A November roundtable conversation hosted by ReImagine Appalachia looked into manufacturing and new prospects for zero waste in the sector. Priorities to Remediate, Recover and Repurpose themed the webinar with half a dozen operators and consultants providing their take on next steps.

Host Patricia DeMarco of Borough of Forest Hills, Pennsylvania opened the conversation, immediately establishing the importance of the zero waste for the Appalachia region by highlighting the historic wastefulness of post-War manufacturing and construction in America.

“Of all the material created since 1955, less than a tenth of one percent is still in use today, and much of the material that has been discarded remains in landfills or in the ocean, or somewhere else in the biosphere, accumulating as discarded trash of our civilization.”

Christina Cilento from the Center for Climate and Energy Solutions (C2ES) contributed a candid perspective about intentionality and starting from circular principles.

Zero waste doesn't really just happen out of the goodness of people's hearts, as much as I think we all would love to believe that it can. I think it does really need to be an economical business decision to get to the scale of change that we need. That's where public policy comes in, because it can provide some of the incentives that can really make circularity an easy decision for businesses.”

On thinking about assets and re-purposing existing infrastructure and placing metrics on utilities, Cilento goes further.

“Are we locating facilities on green fields, or are we taking advantage of existing industrial sites that can potentially be remediated and repurposed (brown fields or coal plants)? When it comes to the manufacturing process, are we using energy and water as efficiently as we possibly can? Are we treating waters, which can be reused after it goes through manufacturing site? Then are we making sure that we're using any byproducts that might arise in the manufacturing process?

Kristen Olmi, Chief Economic Development Strategist at KO Consulting, LLC followed by sharing three components to net zero in manufacturing:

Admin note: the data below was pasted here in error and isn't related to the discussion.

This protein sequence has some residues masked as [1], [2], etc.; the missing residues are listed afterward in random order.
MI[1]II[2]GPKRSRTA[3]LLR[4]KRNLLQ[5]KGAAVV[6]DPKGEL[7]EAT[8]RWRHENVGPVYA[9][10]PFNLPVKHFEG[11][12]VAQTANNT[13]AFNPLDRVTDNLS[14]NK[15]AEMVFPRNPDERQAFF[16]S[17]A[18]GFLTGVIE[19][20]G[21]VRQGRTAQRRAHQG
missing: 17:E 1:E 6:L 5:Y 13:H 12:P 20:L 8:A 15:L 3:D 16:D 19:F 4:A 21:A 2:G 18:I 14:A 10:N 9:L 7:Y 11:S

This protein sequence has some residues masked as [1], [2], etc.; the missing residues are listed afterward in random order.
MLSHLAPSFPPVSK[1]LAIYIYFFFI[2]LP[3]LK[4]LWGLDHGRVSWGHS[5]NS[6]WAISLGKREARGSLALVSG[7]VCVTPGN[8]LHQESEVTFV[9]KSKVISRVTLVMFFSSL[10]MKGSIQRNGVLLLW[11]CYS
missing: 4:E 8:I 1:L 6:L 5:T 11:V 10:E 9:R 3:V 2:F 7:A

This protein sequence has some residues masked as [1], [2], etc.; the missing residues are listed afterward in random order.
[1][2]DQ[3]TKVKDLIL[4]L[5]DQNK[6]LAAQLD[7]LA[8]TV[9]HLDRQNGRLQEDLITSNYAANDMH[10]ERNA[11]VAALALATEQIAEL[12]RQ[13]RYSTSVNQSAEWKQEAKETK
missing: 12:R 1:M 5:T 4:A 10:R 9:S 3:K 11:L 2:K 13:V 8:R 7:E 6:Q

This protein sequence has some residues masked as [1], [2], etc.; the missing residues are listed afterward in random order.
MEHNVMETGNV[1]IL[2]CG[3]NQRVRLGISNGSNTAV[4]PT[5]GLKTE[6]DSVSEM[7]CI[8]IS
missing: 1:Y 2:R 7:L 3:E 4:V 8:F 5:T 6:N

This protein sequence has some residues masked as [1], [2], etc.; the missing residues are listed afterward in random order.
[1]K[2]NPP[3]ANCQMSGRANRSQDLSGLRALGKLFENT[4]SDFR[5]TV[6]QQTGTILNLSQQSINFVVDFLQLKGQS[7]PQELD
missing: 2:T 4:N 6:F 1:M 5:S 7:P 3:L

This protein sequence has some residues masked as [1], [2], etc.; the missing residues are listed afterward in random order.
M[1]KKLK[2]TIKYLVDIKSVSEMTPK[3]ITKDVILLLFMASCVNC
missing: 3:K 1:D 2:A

1. Planning local climate action to help access federal funds
  2. Research and development
  3. Local level policy change with community engagement

Graeme Miller, Assistant Director at U.S. Department of Energy’s Midwest CHP Technical Assistance Partnership outlined the inefficiency of the existing electricity grid.

“So today in the United States, the efficiency of the grid hasn't changed that much since the 1950s. Of all the fuel input it into the system - whether it's from nuclear power plants, oil, gas, even solar PV cells - only one-third of that input energy is converted to actual useful electricity at the point of use. Two-thirds of this energy is wasted as heat, either up a [chimney] stack or, with PV, the panel can't capture that thermal energy. So there's a lot of waste right now in the electric distribution system that if we capture we can make ourselves more efficient.”

Miller continues to highlight the importance of capturing heat and methane from waste water through anaerobic digestion, also citing the role that utilities play in guiding customers on choices.

“What can utilities do? They're the ones that customers have to interact with when they build on-site generation and when they're capturing waste to generate electricity. The utility is always the one that can make or break a project, and we've seen that thousands of times in the midwest. Utilities can remove barriers in the form of rates and tariffs, what are called stand-by rates. They can recognize this as a solution to meet congested grids, so they don't have to build updated transformers.They can also provide incentives recognizing that there's a value of resiliency, of reliability and a handful of other things so absolutely a a role for public policy.”

Joanne Martin of ReImagine Beaver County (Facebook) was the final panelist to present, speaking about barriers associated with community visioning and implementation. Martin’s “dogged will” current targets a new petro-chemical project to introduce an alternative to plastic-waste product.

During the Q&A, attendee Patrick Kelley provided a real-life example from a small manufacturer. His company uses recycled plastic to make fence posts to sell to home owners and farmers. Sometimes when they purchase the recycled plastic, it comes with paper and cardboard attached. A wash system has proven effective, but it produces papery waste waste which ends up in the municipal system, when it could be separated and turned into cardboard. His business’ scale means that Private Equity not interested, nor does government.

You can watch a recording of the webinar here. Resources shared during the event: